Mark A. Socinski, MD: I want to transition into another abstract that we’ve gotten data from. In all of these trials that we have all participated in, we have excluded patients who were on higher-dose steroids for whatever reason. That’s a question that comes up in clinical practice—how much steroid is too much steroid, and does it really make a difference? We saw, Ben, a retrospective analysis here. Could you talk us through that?
Benjamin P. Levy, MD: This is a retrospective analysis from 2 very large academic institutions. It looked at 640 patients who received single-agent checkpoint inhibitors. They reviewed the pharmacy records and the clinical records and really identified 2 groups—those who had received steroids of greater than 10 mg of prednisone versus those who had used less than 10 mg or no steroids. Interestingly, roughly 15% of the patients had received greater than 10 mg of steroids. Common reasons for having received steroids included fatigue, dyspnea, and brain metastasis. I think we’ll learn more, but when you adjusted for smoking history, performance status, and brain metastasis, those patients who had received steroids did far worse than those who did not.
I think the devil’s in the details with this trial. We need to learn how long they were on them for. But clearly, this is important. It’s trying, albeit it in a retrospective way, to answer a very clinically meaningful question—do steroids negate the effects of immunotherapy? Based on this data, I think we can say that they perhaps do, but I think we need to learn a lot more about this data and, again, how long they were on it for.
Mark A. Socinski, MD: I think the central question from this abstract is, is it the prednisone or is it the protoplasm?
Benjamin P. Levy, MD: That’s right.
Corey J. Langer, MD, FACP: It’s a retrospective study with all sorts of confounding variables. There is a world of difference between a patient with asymptomatic brain metastasis, minimal vasogenic edema, who gets SRS (stereotactic radiosurgery) and does not require steroids, and one who is still on steroids off trial because of vasogenic edema. I can assure you that the prognosis for that patient with symptomatic brain metastasis is far worse than for the asymptomatic patient.
Benjamin P. Levy, MD: But they adjusted for performance status in brain metastasis.
Mark A. Socinski, MD: Retrospectively.
Corey J. Langer, MD, FACP: I congratulate them on that, but we really need to burrow into the details of these patients, as you’ve indicated, to have some sense of, are the steroids really hurting? Remember that in KEYNOTE-189 or, frankly, in any study that doesn’t use on nab-paclitaxel, steroids are at least a part of the conditioning regimen to prevent toxicity.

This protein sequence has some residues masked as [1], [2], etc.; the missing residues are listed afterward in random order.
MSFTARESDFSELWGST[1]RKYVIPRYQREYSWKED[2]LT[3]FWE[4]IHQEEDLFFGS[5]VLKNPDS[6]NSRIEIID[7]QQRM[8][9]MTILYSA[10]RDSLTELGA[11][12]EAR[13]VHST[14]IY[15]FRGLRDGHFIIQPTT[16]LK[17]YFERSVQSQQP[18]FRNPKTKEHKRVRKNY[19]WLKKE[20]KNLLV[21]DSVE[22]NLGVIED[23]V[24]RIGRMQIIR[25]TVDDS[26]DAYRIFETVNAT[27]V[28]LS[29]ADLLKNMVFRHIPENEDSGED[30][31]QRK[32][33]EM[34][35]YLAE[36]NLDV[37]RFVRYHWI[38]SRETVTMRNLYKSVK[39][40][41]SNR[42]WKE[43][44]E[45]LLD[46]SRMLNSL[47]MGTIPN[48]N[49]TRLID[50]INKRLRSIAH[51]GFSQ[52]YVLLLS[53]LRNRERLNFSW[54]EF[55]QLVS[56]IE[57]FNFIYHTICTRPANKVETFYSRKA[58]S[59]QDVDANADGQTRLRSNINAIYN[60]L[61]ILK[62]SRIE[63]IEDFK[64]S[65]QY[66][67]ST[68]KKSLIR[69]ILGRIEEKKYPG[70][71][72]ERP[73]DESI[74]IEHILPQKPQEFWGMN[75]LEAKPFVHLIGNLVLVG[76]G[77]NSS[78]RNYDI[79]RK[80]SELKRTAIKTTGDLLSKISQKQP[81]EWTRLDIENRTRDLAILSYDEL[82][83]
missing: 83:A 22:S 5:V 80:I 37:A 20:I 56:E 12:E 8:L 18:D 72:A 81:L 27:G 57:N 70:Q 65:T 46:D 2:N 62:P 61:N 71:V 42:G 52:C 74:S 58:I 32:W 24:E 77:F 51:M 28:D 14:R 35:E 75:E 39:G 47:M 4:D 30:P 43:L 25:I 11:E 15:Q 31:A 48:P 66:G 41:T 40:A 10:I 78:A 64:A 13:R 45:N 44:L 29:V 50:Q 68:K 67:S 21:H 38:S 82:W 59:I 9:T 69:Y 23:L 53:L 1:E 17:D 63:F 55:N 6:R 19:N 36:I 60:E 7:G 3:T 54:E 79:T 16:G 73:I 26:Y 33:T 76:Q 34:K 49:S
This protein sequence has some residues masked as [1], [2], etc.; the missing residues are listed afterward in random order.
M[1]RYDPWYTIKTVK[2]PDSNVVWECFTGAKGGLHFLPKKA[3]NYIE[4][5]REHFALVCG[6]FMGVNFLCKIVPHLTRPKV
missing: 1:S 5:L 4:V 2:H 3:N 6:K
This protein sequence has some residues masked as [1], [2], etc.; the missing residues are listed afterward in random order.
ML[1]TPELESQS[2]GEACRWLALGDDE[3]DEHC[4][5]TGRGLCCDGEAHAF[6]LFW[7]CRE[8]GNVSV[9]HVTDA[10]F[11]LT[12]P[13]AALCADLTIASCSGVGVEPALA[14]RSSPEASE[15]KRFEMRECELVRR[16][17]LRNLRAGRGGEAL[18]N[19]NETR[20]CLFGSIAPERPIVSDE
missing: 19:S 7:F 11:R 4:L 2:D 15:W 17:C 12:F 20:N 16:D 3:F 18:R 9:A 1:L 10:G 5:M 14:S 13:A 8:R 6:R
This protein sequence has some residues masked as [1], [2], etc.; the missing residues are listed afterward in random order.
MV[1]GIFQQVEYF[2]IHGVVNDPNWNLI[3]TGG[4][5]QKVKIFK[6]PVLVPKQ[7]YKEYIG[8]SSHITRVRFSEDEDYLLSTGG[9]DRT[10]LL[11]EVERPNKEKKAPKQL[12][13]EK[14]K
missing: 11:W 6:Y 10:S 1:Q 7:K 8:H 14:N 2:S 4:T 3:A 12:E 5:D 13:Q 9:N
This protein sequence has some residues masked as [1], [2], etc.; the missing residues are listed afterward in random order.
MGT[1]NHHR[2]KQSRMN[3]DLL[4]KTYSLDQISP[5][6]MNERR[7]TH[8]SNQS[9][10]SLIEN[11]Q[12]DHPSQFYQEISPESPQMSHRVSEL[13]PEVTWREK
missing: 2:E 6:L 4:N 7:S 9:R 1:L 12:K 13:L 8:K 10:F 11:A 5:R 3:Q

Karen Kelly, MD: Hypothetically, it does make sense, right?
Corey J. Langer, MD, FACP: Of course.
Karen Kelly, MD: We know they’re immunosuppressive. I think it’s probably the chronic use of the steroids versus when you give them for a short course with chemotherapy for a couple of days. That’s very different from somebody who has chronic use of steroids, like a COPD patient who has been on 20 mg of prednisone for 3 months or something. That goes on to that protoplasm question that I think you brought up. And I’d like to go on a tangent about antibiotic use, as well.
Remember that you could not go on these trials if you had used an antibiotic within a couple of weeks. And now we’re learning that perhaps that is changing the microbiome, which, again, goes to the host immune system, as well. Another interesting retrospective analysis could be to look at that, as well. I know I’m kind of going on a tangent, but there have been many scientific articles, now in Nature and Science, really promoting the microbiome and its importance in immunotherapy. And trials are going to be looking at fecal transplants to, again, do that. So I know I’m off on a tangent here, but I think it goes to the point that we still have a lot to learn about the host microbiome, what influences the host microbiome, and then how that influences these immunotherapy agents.
Corey J. Langer, MD, FACP: I think the other important point is that this should not be a deterrent to the initiation of steroids in patients who are having toxicity.
Mark A. Socinski, MD: Toxicities, yes.
Karen Kelly, MD: Yes, that’s a different issue.
Corey J. Langer, MD, FACP: All of us have treated folks. They’ve had toxicity. We’ve been able to wean the steroid down to some acceptable level. I usually try to get it to 10 mg, and then I resume the immunotherapy, particularly in individuals who are benefiting. I don’t think we need to stake ourselves to completely eliminate steroids in those individuals.
Mark A. Socinski, MD: Right. This abstract reminds me how I was trained to apply the results of a phase III trial to the population that was studied. These patients were excluded. Your point about the antibiotics is a good one, and I think that’s the take-home message here. Whether it’s the prednisone or protoplasm, I think we can debate. To me, I think it’s more of the protoplasm here. But it reminds us that we can’t broadly apply the results of the trial to populations that were excluded from the initial trials.
Transcript Edited for Clarity